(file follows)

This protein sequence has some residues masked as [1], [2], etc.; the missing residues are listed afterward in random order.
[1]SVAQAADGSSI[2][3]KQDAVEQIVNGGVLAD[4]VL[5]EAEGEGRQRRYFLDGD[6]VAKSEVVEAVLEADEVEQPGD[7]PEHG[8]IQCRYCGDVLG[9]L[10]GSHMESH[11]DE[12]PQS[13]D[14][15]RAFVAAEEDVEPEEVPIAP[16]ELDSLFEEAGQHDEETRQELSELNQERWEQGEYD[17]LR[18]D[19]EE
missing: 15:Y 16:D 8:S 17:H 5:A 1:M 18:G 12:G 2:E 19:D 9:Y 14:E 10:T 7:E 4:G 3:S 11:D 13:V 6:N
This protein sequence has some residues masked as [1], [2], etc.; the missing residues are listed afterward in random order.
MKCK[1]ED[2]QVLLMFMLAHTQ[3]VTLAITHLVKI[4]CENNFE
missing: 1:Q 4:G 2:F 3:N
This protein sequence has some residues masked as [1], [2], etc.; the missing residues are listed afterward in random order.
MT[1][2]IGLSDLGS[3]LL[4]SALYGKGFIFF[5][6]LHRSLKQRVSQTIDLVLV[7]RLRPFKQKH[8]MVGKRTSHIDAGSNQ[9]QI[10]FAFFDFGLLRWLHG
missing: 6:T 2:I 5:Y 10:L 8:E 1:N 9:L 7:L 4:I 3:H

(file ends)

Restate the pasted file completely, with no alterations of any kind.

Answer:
This protein sequence has some residues masked as [1], [2], etc.; the missing residues are listed afterward in random order.
[1]SVAQAADGSSI[2][3]KQDAVEQIVNGGVLAD[4]VL[5]EAEGEGRQRRYFLDGD[6]VAKSEVVEAVLEADEVEQPGD[7]PEHG[8]IQCRYCGDVLG[9]L[10]GSHMESH[11]DE[12]PQS[13]D[14][15]RAFVAAEEDVEPEEVPIAP[16]ELDSLFEEAGQHDEETRQELSELNQERWEQGEYD[17]LR[18]D[19]EE
missing: 15:Y 16:D 8:S 17:H 5:A 1:M 18:G 12:G 2:E 19:D 9:Y 14:E 10:T 7:E 4:G 3:S 11:D 13:V 6:N
This protein sequence has some residues masked as [1], [2], etc.; the missing residues are listed afterward in random order.
MKCK[1]ED[2]QVLLMFMLAHTQ[3]VTLAITHLVKI[4]CENNFE
missing: 1:Q 4:G 2:F 3:N
This protein sequence has some residues masked as [1], [2], etc.; the missing residues are listed afterward in random order.
MT[1][2]IGLSDLGS[3]LL[4]SALYGKGFIFF[5][6]LHRSLKQRVSQTIDLVLV[7]RLRPFKQKH[8]MVGKRTSHIDAGSNQ[9]QI[10]FAFFDFGLLRWLHG
missing: 6:T 2:I 5:Y 10:L 8:E 1:N 9:L 7:L 4:I 3:H